Today I am interviewing an employer from Alaska who is looking for adventurous people to help others enjoy an adventure of their lifetime.
David Story is the operations manager for Cooper Landing, one of several locations maintained by Alaska Wildland Adventures. The company specializes in providing travel experiences for small groups of people visiting Alaska. They stay in one of the company’s three lodges located on the Kenai Peninsula.
It’s an all-inclusive experience for guests on trips ranging up to 12 days. The staff at Alaska Wildland Adventures take care of all the details a guest requires, like lodging, food and transportation, so they can simply have a good time enjoying a variety of activities. Guests have options to relax at the lodges or go on fully-guided kayaking, rafting and hiking excursions. There are also some sport-fishing opportunities available.
The staff lead people on multi-day, multi-activity trips. It’s primarily lodge-based travel, meaning that the lodges serve as a starting base for all kinds of adventures. They are located in some very pristine areas. For example, the Kenai Riverside Lodge is the only one located near a road. The others are located in the Kenai National Wildlife Refuge or the Kenai Fjords National Park and are only accessible by boat.
The company only employs 13 year-round staff members, so David hires about 100 people every year to serve as housekeepers, food servers, shuttle drivers, maintenance workers, and even boat captains and raft guides. The company also needs course guides to describe the area and point out wildlife and landmarks to guests.
The season for Workampers generally begins in mid-May and runs through mid-September. The company tries to limit work hours to 40 a week so they have a paycheck they can count on as well as a weekend they can count on to truly experience all that Alaska has to offer. In fact, Workampers usually have the same two days consecutive days off every week so they can plan their own adventures.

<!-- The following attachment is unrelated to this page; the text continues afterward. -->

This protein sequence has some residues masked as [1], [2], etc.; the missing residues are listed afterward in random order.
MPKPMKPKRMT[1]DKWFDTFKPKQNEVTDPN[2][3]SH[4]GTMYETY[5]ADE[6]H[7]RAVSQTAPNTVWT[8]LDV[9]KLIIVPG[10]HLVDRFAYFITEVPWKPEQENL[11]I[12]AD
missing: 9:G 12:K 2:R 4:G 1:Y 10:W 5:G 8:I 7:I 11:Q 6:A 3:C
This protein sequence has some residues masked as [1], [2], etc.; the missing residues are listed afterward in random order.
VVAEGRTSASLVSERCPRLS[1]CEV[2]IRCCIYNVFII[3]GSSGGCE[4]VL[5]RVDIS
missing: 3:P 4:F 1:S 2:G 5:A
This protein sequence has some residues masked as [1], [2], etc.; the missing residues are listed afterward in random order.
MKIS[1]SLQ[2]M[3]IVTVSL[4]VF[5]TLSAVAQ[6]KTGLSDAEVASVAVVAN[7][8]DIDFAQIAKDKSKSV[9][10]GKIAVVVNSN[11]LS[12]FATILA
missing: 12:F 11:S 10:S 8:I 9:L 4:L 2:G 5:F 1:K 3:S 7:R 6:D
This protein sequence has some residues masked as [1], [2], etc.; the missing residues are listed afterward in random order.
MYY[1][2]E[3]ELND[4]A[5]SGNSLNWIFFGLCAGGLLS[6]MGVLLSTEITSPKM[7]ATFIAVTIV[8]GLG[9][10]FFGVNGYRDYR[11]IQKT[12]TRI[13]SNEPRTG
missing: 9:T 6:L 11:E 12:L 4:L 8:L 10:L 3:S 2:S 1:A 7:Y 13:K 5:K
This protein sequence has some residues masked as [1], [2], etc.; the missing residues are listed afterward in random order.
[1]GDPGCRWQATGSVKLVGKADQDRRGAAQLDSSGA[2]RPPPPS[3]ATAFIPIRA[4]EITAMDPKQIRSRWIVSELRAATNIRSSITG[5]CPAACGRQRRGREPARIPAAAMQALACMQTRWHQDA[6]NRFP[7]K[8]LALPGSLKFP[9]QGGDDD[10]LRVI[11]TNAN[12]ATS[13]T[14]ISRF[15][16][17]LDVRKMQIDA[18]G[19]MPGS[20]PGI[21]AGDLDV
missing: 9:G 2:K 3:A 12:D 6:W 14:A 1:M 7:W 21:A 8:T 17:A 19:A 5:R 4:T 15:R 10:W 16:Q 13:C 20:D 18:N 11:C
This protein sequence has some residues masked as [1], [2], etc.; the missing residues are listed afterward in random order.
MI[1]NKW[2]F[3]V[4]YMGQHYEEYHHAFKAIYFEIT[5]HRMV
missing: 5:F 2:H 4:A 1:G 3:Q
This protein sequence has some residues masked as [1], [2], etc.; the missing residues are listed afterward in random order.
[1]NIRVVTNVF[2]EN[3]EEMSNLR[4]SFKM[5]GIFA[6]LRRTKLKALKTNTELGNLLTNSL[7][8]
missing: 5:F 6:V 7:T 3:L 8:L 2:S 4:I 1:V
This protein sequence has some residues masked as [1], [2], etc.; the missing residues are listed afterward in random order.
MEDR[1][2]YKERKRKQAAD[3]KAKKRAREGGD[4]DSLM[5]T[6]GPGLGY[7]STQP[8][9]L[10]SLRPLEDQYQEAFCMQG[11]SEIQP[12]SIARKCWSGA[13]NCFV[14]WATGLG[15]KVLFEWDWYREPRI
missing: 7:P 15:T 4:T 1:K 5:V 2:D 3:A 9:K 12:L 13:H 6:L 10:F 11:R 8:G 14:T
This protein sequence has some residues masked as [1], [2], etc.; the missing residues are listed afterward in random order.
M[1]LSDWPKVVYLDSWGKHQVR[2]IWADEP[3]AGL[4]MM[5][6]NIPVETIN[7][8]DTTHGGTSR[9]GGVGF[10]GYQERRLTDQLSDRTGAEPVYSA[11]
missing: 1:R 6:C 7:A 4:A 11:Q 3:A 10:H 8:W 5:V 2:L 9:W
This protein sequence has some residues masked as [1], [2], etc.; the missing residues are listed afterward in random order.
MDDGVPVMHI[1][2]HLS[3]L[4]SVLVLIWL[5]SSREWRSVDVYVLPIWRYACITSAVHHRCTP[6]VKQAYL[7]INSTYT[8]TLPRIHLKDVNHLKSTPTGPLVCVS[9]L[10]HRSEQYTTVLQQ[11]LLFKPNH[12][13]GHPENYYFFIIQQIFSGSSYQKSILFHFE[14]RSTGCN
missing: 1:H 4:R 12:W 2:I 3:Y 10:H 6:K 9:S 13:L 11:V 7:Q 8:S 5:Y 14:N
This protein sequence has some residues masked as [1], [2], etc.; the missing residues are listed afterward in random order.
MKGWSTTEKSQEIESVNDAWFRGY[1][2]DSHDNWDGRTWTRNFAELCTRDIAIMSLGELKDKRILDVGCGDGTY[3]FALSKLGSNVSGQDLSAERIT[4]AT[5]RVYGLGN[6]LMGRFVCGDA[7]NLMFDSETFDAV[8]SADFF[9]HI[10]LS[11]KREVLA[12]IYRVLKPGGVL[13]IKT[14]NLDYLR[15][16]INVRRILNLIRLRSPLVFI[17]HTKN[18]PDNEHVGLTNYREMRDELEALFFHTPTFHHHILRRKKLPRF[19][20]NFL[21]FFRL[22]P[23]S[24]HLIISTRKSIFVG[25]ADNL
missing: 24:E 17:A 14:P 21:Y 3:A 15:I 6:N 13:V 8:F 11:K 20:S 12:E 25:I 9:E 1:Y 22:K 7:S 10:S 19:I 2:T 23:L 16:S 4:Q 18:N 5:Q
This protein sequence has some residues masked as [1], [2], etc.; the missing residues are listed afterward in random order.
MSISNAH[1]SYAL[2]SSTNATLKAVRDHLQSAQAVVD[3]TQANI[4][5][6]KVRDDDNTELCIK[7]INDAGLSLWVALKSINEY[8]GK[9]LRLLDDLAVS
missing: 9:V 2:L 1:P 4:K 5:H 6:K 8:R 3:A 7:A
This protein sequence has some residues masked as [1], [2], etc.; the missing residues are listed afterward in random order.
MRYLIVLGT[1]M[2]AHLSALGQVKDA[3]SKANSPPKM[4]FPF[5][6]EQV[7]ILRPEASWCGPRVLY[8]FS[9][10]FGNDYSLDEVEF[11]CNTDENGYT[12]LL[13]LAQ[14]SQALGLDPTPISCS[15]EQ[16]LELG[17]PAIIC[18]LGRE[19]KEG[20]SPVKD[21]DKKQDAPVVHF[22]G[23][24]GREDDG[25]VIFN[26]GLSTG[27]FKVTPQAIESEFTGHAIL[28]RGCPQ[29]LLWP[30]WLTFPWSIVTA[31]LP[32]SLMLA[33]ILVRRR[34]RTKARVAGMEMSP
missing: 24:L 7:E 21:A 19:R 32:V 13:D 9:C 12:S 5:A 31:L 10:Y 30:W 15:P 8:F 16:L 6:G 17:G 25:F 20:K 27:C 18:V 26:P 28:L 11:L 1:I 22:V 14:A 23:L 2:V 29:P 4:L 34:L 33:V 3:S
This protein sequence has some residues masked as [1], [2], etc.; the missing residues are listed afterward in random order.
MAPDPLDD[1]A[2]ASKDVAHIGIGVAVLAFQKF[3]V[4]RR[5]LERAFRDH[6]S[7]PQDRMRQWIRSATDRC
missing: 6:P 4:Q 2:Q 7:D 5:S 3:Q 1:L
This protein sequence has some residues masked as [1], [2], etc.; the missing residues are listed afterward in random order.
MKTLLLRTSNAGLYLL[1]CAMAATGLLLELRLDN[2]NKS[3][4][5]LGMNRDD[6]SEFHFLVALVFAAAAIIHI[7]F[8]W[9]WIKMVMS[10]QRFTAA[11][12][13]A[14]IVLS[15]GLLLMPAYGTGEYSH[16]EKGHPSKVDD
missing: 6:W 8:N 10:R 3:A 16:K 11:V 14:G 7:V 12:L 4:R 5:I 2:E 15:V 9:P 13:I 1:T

Alaska Wildland Adventures hires couples as well as solo Workampers. All the jobs are paid starting at $15 per hour. Best of all, food is provided. David said the company wants staff to concentrate on providing exceptional guest service.
There is plenty to do when Workampers are off the clock. For example, they can borrow one of the company’s drift boats and head down the river to “fill the freezer” with sockeye salmon or just enjoy an outdoor experience.
Unless the Workampers are engaged in highly-technical jobs, such as maintenance, or require special licensing, such as boat captains, most jobs require nothing more than a good attitude and a desire to work in a communal camp environment. He said being a good person who is willing to lift others up before themselves is probably the most important quality the company is looking for in any staff member.
The other important trait for Workampers is flexibility. Being an outdoor-oriented company, changing weather can force itinerary changes at any time and that requires staff and guests to respond accordingly. For example, if a storm is predicted, a planned excursion might need to be cut short or postponed with a different activity taking place that day.
Alaska Wildland Adventures schedules a two-week training period early in the season for Workampers to learn their specific jobs and understand how everyone is expected to work together to deliver a memorable guest experience.
The company starts recruiting for Workampers early in the new year, so people who want to take advantage of this unique opportunity should submit an application soon. The first step is to visit www.alaskawildland.com and look for the employment tab. There are instructions on that page about how to submit and application and information about any open positions.
Those Workampers who are flexible and willing to jump in to help out wherever they’re needed will really stand out in the application process. Some of the jobs are entry-level positions, so people who have never been to Alaska can get their feet wet before jumping into more challenging jobs.
All RVers will work out of Cooper Landing. There is a combination general store and grocery in that community. But, larger stores are about an hour away while Anchorage is about two hours away. Don’t forget, Alaska Wildland Adventures provides food for Workampers. In fact, David said the food is so delicious and plentiful that many people may gain a few pounds.
For more information about Alaska Wildland Adventures, visit www.alaskawildland.com.
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That’s all I have for this week’s show. Next week, I’ll be talking with a different employer who is hiring Workampers for several locations in the western part of America. I’ll share those details on the next episode of The Workamper Show.